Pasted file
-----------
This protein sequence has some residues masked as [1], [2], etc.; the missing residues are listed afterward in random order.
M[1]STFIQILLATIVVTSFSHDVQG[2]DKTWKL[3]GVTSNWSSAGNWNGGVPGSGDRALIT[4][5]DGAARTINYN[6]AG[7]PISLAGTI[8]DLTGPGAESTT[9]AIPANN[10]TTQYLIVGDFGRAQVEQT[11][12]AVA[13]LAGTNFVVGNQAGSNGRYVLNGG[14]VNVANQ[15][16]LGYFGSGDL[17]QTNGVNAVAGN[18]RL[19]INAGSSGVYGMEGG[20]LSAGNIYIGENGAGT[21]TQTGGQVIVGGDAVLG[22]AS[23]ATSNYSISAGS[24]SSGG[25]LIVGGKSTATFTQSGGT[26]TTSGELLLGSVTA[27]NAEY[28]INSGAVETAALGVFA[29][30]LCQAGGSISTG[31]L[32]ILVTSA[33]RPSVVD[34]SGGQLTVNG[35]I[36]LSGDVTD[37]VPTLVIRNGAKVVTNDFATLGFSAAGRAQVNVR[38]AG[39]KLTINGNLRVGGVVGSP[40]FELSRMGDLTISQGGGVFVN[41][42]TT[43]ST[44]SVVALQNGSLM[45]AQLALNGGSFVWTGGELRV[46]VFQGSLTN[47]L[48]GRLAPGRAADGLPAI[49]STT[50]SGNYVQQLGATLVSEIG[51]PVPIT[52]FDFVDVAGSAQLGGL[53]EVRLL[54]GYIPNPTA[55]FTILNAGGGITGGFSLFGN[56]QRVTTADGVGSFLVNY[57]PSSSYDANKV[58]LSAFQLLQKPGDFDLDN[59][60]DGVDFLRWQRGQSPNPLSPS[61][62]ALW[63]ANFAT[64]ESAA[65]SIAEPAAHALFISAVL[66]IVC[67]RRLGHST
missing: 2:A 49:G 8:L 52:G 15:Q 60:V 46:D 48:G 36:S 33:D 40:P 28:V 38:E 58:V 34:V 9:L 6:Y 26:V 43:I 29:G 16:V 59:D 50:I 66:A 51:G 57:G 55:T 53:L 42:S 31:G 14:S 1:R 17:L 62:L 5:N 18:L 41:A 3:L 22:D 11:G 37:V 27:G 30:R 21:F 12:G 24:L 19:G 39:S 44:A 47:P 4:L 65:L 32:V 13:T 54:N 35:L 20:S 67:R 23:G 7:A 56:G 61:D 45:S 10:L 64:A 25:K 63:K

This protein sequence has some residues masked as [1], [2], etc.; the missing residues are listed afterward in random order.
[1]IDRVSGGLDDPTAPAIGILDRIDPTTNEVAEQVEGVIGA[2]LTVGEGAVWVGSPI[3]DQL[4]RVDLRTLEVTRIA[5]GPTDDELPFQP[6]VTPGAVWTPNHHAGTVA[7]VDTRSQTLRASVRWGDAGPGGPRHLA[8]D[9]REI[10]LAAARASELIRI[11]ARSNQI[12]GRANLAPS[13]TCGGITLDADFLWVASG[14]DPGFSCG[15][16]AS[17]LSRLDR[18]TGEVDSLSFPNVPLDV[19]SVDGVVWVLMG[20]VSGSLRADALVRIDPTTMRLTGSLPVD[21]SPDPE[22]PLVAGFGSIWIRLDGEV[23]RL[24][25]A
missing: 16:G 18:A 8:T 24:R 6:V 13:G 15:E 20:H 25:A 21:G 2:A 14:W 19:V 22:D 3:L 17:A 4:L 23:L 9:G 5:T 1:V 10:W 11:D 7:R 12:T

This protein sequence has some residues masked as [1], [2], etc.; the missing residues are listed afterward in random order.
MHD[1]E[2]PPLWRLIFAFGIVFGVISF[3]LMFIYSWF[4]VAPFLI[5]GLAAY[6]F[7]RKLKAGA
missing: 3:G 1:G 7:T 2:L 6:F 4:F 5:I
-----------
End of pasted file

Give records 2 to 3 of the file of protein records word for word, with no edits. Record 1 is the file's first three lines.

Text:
This protein sequence has some residues masked as [1], [2], etc.; the missing residues are listed afterward in random order.
[1]IDRVSGGLDDPTAPAIGILDRIDPTTNEVAEQVEGVIGA[2]LTVGEGAVWVGSPI[3]DQL[4]RVDLRTLEVTRIA[5]GPTDDELPFQP[6]VTPGAVWTPNHHAGTVA[7]VDTRSQTLRASVRWGDAGPGGPRHLA[8]D[9]REI[10]LAAARASELIRI[11]ARSNQI[12]GRANLAPS[13]TCGGITLDADFLWVASG[14]DPGFSCG[15][16]AS[17]LSRLDR[18]TGEVDSLSFPNVPLDV[19]SVDGVVWVLMG[20]VSGSLRADALVRIDPTTMRLTGSLPVD[21]SPDPE[22]PLVAGFGSIWIRLDGEV[23]RL[24][25]A
missing: 16:G 18:A 8:T 24:R 6:V 13:G 15:E 20:H 25:A 21:G 2:A 14:W 19:V 22:D 3:L 17:A 4:L 23:L 9:G 5:T 1:V 10:W 11:D 7:R 12:T

This protein sequence has some residues masked as [1], [2], etc.; the missing residues are listed afterward in random order.
MHD[1]E[2]PPLWRLIFAFGIVFGVISF[3]LMFIYSWF[4]VAPFLI[5]GLAAY[6]F[7]RKLKAGA
missing: 3:G 1:G 7:T 2:L 6:F 4:F 5:I